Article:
This heartfelt and endearing collection of short stories focuses on the non-human perspectives of life in the near future and beyond — and what that means to our own species and our survival.
Before we get started, let's define solarpunk for folks who may not be familiar with the term. It's a literary/artistic movement concerned with the fate of humanity in the era after climate change and its effects. Solarpunk is a positive and hopeful approach to imagining the future (as opposed to the more common dystopian landscapes we've seen for decades). It's post-capitalist, post-colonial, and post-solipsistic.
In other words, it's great. When climate change doomerism gets you down, it's always wonderful to pop open some solarpunk and ponder, for a moment, how life could actually change for the better. Less Mad Max, and more Willing-to-Start-a-Commune-and-Help-His-Neighbours Max. The villains aren't roaming and marauding bandits, but ecocide, misunderstandings, and a lack of resources.
Solarpunk stories like the ones in this collection are also safe places for progressive concepts, since a post-industrial future presents new opportunities for how we structure things like language, gender, sexuality, and culture. We're treated to new sets of pronouns, new terms for humans (like sapies), and new ideas of personhood.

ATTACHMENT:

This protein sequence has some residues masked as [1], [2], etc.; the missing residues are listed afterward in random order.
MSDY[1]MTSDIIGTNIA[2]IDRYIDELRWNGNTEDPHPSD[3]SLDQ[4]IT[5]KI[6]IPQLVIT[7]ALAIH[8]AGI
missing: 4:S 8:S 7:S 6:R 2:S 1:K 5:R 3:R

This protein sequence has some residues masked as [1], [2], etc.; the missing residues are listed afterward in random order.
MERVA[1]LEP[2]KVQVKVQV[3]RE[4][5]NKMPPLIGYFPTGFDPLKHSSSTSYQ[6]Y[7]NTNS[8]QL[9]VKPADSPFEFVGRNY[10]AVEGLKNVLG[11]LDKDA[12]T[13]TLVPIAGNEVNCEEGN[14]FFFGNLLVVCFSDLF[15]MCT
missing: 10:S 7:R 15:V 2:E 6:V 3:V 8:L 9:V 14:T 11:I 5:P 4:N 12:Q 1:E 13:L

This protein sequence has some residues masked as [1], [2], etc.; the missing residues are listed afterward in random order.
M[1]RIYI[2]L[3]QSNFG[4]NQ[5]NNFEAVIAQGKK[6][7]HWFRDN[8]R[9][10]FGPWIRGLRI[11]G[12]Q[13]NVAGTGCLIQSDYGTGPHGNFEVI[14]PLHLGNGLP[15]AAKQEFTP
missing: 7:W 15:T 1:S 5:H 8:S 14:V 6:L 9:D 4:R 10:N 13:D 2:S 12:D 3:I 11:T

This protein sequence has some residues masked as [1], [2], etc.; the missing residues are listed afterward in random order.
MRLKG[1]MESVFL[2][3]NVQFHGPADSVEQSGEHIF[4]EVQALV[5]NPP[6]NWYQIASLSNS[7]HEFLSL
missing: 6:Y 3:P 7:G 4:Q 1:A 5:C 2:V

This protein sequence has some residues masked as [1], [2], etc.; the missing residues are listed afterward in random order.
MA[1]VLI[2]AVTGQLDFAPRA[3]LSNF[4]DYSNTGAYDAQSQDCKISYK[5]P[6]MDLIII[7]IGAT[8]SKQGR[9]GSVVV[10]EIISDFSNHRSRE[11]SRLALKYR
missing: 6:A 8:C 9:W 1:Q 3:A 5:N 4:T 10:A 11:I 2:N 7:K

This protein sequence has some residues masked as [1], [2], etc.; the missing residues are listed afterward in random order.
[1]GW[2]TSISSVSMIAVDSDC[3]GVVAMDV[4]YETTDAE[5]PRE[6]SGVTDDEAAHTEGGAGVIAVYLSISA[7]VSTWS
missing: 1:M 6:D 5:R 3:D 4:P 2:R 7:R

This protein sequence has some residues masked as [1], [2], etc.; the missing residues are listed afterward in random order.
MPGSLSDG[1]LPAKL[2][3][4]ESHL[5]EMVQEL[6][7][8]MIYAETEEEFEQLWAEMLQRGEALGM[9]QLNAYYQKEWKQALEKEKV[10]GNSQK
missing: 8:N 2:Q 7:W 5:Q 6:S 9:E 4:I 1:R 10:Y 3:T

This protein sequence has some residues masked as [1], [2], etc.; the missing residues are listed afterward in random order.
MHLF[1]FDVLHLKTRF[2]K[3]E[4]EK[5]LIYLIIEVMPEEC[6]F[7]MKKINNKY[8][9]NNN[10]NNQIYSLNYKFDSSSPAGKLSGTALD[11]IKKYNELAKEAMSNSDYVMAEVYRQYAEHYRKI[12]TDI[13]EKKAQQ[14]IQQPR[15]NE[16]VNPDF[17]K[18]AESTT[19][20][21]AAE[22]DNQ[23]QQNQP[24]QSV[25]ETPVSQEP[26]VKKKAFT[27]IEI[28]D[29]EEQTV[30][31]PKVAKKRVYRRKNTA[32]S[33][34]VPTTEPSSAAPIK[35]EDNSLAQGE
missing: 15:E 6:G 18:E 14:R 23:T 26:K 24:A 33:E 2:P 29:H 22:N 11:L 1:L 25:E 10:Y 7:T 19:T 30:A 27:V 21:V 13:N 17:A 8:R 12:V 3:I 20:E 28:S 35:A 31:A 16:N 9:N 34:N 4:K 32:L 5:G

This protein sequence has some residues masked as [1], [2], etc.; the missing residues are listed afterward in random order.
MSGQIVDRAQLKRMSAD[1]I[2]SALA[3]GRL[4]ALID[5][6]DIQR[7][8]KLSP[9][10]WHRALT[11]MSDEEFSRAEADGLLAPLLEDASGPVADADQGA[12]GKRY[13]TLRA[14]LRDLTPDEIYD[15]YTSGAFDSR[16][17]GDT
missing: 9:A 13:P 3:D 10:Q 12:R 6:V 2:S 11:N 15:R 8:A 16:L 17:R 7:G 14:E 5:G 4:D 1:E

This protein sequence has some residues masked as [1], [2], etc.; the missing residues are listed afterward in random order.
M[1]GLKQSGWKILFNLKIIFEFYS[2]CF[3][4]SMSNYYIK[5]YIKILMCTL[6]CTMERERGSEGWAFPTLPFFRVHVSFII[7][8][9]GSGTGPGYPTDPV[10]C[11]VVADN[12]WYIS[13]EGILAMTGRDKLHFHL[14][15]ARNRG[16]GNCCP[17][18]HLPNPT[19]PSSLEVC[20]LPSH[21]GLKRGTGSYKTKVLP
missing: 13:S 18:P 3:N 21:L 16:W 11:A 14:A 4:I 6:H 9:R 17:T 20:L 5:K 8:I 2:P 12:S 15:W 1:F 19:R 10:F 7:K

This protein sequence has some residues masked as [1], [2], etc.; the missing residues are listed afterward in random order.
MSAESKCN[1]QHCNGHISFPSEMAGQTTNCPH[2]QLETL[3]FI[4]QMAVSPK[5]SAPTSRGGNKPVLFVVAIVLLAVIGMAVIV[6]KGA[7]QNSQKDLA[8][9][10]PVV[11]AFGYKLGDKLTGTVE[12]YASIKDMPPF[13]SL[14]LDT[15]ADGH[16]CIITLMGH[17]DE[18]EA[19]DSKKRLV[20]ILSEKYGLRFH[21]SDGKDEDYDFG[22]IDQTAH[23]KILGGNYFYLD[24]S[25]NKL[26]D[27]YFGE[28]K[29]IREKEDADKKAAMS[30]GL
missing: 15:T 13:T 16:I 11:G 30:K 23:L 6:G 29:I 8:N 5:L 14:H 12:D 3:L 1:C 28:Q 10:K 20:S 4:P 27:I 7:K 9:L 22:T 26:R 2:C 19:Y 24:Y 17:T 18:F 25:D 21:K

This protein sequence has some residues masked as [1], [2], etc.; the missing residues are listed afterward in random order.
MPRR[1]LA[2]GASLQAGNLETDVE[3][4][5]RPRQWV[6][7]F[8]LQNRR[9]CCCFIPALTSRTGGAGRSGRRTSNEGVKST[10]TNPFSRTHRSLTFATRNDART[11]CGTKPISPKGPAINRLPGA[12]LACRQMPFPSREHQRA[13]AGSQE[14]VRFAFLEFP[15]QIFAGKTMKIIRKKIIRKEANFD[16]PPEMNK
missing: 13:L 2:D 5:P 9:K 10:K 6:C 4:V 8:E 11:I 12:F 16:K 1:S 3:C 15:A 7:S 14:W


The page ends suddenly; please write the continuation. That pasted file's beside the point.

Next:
Enter the non-humans
Get out of your head (and into a robotic dog's or an inanimate comet near the Oort cloud)
It's not often you read fiction from the point of view of animals or trees, and while it can take a minute to get used to — when it's done poorly, it comes off as cutesy and saccharine — it can truly open your eyes to new feelings and new ideas.
I mean this honestly, as even I, a hardcore cat person, found myself moved nearly to tears by the story told from the vantage point of a former fighting dog that learns to love and be loved in a futuristic sanctuary for survivors. (See? It sounds too cartoony in print, but in the skilled hands of a writer who knows what they're doing, it just works.)
And while we may never get to fully understand non-human beings or create new languages with them, we can at least art to open our minds and help us empathize with the beings we share this world with.
Highlights: Indelible characters that make you consider non-human perspectives, fascinating artwork interspersed throughout, progressive elements you don't always see in science fiction, and above all, positivity.
Nerd Coefficient: 8/10
POSTED BY: Haley Zapal, a NoaF contributor and lawyer-turned-copywriter living in Atlanta, Georgia. A co-host of Hugo award-winning podcast Hugo, Girl!, she posts on Instagram as @cestlahaley. She's been working on a draft of a novel called "I Love You More Than Salt: Tales from the Culinary Apocalypse" for two years, an exercise in solarpunk with lots of cheese.